We identify patients at a high risk of having unfortunate risk of dying early and those that do not. So we talk about low risk, intermediate and high-risk patients basically. This is where the decision is first made who to refer to bone marrow transplant. Because if the disease is meant to shorten life expectancy based on these factors to less than five years, that’s not very good at all, right?

We want people to experience life fully for as long as possible. The transplant is the first choice in people who are at that risk. If they are able to do that and there is a donor. If not, then we go by what troubles the patient. Since we don’t have medications to give to eliminate disease, we treat patients for symptoms and signs. So if there is a big spleen that causes problems, we try to eliminate it. If there are systemic symptoms, night sweating, bone aches and pains, itching, we try to eliminate those. If there is a bone marrow failure, meaning anemia, we try to improve the anemia. 

There is a fraction of patients that are so-called low-risk without any symptoms or signs. We would observe those people: watch and wait. People don’t like it. I don’t like it. I like to have a status or medications that I would give to prevent from progressing. Studies are being done in Europe, prevention studies for myelofibrosis patients to prevent progression. But at this moment in time, in the United States at least, we don’t have those studies, and the guidelines would suggest watch and wait until the patient has a symptomatic spleen or symptomatic disease or clinically relevant anemia. Then you treat for that. 

Andrew Schorr:

In my case, there was about 10 months before I started any medicine.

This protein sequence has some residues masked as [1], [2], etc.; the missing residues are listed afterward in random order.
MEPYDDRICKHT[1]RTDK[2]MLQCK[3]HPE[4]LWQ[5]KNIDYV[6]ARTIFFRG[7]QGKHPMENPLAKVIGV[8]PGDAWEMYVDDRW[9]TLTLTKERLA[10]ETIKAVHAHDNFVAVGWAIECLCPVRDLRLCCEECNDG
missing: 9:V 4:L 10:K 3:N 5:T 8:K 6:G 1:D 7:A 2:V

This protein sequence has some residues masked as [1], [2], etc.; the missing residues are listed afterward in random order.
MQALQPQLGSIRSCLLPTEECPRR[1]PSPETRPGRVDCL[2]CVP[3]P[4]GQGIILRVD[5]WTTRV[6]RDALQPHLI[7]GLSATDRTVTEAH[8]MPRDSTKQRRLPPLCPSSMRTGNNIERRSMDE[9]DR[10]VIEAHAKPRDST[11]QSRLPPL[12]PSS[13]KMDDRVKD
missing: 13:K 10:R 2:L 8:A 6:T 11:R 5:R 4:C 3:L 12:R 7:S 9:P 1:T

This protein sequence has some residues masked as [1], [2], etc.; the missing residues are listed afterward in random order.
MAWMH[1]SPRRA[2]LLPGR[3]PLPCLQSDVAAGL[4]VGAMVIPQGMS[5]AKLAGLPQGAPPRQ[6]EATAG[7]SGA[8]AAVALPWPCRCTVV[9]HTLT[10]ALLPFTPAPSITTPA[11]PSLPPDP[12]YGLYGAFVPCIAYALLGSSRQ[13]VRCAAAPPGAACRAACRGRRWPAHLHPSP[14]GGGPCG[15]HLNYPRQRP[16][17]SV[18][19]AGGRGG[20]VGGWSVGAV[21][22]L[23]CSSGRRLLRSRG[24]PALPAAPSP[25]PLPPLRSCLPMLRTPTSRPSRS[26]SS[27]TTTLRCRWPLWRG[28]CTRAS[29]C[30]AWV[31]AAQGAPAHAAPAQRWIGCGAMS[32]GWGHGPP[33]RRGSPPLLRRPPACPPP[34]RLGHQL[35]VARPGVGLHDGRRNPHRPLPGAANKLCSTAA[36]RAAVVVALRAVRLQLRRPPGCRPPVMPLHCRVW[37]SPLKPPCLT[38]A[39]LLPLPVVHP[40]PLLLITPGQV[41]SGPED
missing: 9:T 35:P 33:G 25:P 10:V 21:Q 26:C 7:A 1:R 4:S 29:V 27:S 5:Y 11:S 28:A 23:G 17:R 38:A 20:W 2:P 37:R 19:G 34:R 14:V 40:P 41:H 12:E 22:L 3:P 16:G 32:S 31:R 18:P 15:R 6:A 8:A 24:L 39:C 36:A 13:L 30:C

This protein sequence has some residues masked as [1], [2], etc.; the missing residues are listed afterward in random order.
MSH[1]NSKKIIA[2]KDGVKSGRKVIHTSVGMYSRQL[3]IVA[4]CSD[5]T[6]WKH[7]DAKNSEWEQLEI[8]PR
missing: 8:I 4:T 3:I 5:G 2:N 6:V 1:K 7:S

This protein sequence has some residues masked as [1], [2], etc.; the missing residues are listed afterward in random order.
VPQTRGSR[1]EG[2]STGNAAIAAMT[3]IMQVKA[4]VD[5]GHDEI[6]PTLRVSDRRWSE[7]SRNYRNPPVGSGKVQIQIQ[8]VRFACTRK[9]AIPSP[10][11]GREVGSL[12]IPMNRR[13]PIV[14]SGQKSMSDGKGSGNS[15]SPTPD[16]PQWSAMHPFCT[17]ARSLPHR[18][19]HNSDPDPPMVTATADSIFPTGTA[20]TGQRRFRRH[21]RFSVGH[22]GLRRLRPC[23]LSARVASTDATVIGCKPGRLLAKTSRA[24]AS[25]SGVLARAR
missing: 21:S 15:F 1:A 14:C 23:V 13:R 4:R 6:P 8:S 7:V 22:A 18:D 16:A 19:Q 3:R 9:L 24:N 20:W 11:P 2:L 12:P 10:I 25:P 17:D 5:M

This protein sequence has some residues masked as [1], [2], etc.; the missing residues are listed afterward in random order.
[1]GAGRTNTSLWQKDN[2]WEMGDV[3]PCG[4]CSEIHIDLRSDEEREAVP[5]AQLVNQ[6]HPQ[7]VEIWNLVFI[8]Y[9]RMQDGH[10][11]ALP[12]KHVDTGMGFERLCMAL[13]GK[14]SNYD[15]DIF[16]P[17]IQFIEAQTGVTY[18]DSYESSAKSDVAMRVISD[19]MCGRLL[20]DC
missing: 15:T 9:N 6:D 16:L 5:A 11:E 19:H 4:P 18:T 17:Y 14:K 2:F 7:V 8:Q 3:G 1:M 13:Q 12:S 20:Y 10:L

Dr. Vertovsek:   

Because your spleen got bigger, and you got symptoms.


Andrew Schorr:

Yeah, I developed symptoms. So we checked earlier about people who’d had a bone marrow biopsy. I get regular blood tests. So monitoring. How often are we going to be subjected to a bone marrow biopsy? When is that needed again? Or just blood tests to help you see how we’re doing?

Dr. Grunwald:    

In my patients who are not undergoing allogeneicstem cell transplants, I do not perform bone marrow biopsies very often. I find that the biopsy aides in diagnosis, and oftentimes we get a sense of how patients are doing on therapy by their blood counts and their symptoms, how they're feeling. We can get a subjective or objective measure of the spleen size from symptoms by physical examination and by radiology.

Oftentimes, ultrasound is used to measure the size of the spleen. It can measure it fairly accurately, so we can follow that over time. If I can use that information to follow a patient’s response to therapy, then I use that information. If I am confused about whether a patient is responding well to therapy or not, I might suggest getting another bone marrow biopsy to see what’s going on inside the marrow. 

So if we suspect that a patient’s disease might be transforming, for example, to acute leukemia, that would be a time to do a bone marrow biopsy. If we’re looking to see if a patient qualifies for a clinical trial, we would suggest a bone marrow biopsy as part of the clinical trial, and then there might be subsequent bone marrow biopsies while on the clinical trial agent to see how the patient is responding.

Finally, in patients who are undergoing transplantation, there are frequent biopsies, definitely a biopsy before the transplant to make sure the disease is as well-controlled as possible. Then we have certain set intervals after the transplant about two to three months after the transplant, then six months, 12 months, 18 months, 24 months after the transplant where we are assessing the patient’s response to the transplant. 

Please remember the opinions expressed on Patient Power are not necessarily the views of our sponsors, contributors, partners or Patient Power. Our discussions are not a substitute for seeking medical advice or care from your own doctor. That’s how you’ll get care that’s most appropriate for you.